Nigerian activists have demanded the investigation and prosecution of Ibikunle Amosun for smuggling deadly arms and ammunition into Nigeria.
Their request followed a PREMIUM TIMES report on Monday which exposed as false Mr Amosun’s claim that he had requisite approvals to bring in the weapons.
Mr Amosun, a serving senator and former governor of Ogun State, had admitted in June that he imported 1,000 AK-47 rifles, two million bullets, 13 armoured personnel carriers (APCs) and other hardware for security efforts in his state in 2012.
While reacting to a PREMIUM TIMES’ story about how he hurriedly handed over the illegal arms to the police a day before his tenure expired on May 28, Mr Amosun said he had approvals from President Goodluck Jonathan for import waivers and end-user certificate from the Office of the National Security Adviser.
But following extensive investigation of his claim, PREMIUM TIMES discovered that Mr Amosun only had approval to import 13 APCs to support the police in 2012.
There was no end-user certificate or import waiver issued to Mr Amosun to import 1,000 AK-47 rifles and two million bullets.
It is a federal crime for any individual or organisation to import AK-47 and its ammunition into Nigeria without an end-user certificate from the ONSA.
The fresh evidence that exposed Mr Amosun’s illegality has continued to generate stern reactions from Nigerians. Activists who spoke with PREMIUM TIMES on Wednesday said it should not be allowed to stand, with some warning that it could serve as a major test for security agencies.
“He has committed an illegality and his status should not matter at all in this case,” Yomi Ogunsanya, a social commentator, told PREMIUM TIMES. “That is if the government is serious at all about insecurity.”
Mr Ogunsanya said it was unfortunate that security agencies are still reluctant to move after Mr Amosun, even when a lot more could be uncovered on the extent of his arms stockpile.
“You would expect that the security agencies will be in a hurry to take him into custody to uncover a lot more than has been reported,” Mr Ogunsanya said. “We do not even know the quantity he imported, we only know he admitted to bringing in 1,000 AK-47 guns and a few million bullets.”
“But even what he has admitted to importing, he has no permit and he should be arrested because he no longer enjoys immunity from prosecution as he did when he was governor for eight years,” he added.
Another activist, Lanre Suraj, told PREMIUM TIMES he was infuriated by the failure of security agencies to do anything to Mr Amosun, which consequently leaves the public with the impression that the man is above the law.
Mr Suraj recalled in 2015 when the State Security Service filed criminal charges against the former national security adviser, Sambo Dasuki, for keeping about five unlicensed firearms at home.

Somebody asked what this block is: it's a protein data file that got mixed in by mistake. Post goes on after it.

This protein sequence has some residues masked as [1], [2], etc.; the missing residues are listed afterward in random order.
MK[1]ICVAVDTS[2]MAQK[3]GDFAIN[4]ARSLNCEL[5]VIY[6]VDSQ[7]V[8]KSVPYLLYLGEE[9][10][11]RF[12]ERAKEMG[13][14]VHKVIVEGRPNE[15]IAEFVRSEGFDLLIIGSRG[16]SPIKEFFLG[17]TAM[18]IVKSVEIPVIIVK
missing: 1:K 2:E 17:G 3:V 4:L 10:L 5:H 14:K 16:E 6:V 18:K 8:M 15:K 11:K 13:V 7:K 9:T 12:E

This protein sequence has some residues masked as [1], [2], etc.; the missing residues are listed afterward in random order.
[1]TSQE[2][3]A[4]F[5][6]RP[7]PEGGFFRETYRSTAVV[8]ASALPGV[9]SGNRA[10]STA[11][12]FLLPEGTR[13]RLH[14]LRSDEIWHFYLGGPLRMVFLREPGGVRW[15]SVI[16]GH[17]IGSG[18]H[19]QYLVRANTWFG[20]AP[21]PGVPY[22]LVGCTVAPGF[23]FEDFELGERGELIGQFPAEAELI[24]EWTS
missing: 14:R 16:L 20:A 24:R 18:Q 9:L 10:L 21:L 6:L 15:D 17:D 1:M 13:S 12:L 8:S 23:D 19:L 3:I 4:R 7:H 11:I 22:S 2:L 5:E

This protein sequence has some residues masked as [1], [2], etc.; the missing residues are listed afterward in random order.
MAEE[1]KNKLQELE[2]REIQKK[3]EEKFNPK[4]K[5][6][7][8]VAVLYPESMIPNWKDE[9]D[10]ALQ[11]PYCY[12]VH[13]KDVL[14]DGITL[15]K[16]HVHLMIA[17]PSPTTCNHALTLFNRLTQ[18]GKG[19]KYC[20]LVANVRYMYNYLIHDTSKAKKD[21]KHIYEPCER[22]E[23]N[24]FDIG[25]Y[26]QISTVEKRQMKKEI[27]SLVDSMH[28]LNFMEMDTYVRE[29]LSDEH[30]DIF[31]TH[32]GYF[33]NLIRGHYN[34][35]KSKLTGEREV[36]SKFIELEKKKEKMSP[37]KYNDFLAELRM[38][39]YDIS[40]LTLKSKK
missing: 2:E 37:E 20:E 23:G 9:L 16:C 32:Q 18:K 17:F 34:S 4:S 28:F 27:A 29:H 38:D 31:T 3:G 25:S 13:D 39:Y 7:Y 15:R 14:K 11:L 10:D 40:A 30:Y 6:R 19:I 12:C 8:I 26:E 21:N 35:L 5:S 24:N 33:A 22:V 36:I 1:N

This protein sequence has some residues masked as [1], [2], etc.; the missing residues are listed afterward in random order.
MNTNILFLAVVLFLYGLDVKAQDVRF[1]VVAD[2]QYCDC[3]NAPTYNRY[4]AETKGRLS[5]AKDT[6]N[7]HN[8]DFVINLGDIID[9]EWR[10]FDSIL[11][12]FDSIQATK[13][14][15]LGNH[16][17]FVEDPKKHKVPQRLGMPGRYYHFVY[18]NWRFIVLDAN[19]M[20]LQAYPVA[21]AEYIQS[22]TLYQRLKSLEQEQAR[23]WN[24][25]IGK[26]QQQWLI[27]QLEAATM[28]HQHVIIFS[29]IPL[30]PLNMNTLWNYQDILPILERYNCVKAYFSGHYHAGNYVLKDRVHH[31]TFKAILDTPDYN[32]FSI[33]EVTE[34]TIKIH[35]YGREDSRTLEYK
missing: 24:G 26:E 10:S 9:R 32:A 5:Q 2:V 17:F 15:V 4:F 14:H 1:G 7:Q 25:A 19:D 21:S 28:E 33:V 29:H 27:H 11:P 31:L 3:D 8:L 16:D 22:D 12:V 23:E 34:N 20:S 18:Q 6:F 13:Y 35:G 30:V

“Based on the evidence that PREMIUM TIMES published, Mr Amosun should not be protected from the wrath of the law,” Mr Suraj said.
Kennedy Angbo, a public affairs analyst and lawyer, said Mr Amosun undermined national security and should not be allowed to get away with it.
“To bring the weapons that Mr Amosun admitted he brought into Nigeria, you need NSA approval,” Mr Angbo said. “If the NSA did not expressly give approval, then it is illegal and against national security.”
Mr Angbo said the security agencies have already been exposed as incompetent for failing to detect Mr Amosun’s arms before and after he brought them in.
The arms were stockpiled by Mr Amosun in Abeokuta for several years, handling them over to the police only on May 28, a day before he was due to leave office. The extent to which the politicians used the weapons before handing them over remained unclear.
“It is even an indictment on the NSA and other agencies that a politician was able to import such a large cache of arms without being detected,” Mr Angbo said.
“Mr Amosun’s scandal as exposed by PREMIUM TIMES could serve as a major test for the fairness and independence of law enforcement agencies,” Mr Angbo added. “Authorities should be ruthless in investigating and prosecuting this matter because he is no longer a governor with immunity from prosecution.”
Mr Amosun has continued to decline requests for comments. For nearly three weeks, PREMIUM TIMES has been calling him, sending text messages and letters to his office seeking comments, but he has yet to give a response.
But he has previously justified his importation of arms as a necessary measure he took to combat crime in Ogun State in the early years of his administration. Frequent armed robbery attacks gripped Ijebu-Ode, Shagamu, Sango-Ota and other major settlements in the state at the time, forcing several banks to close their branches there.
Armed robberies reduced significantly in Mr Amosun’s first term following deployment of the APCs, but other violent crimes like political thuggery, kidnapping and cross-border smuggling lingered.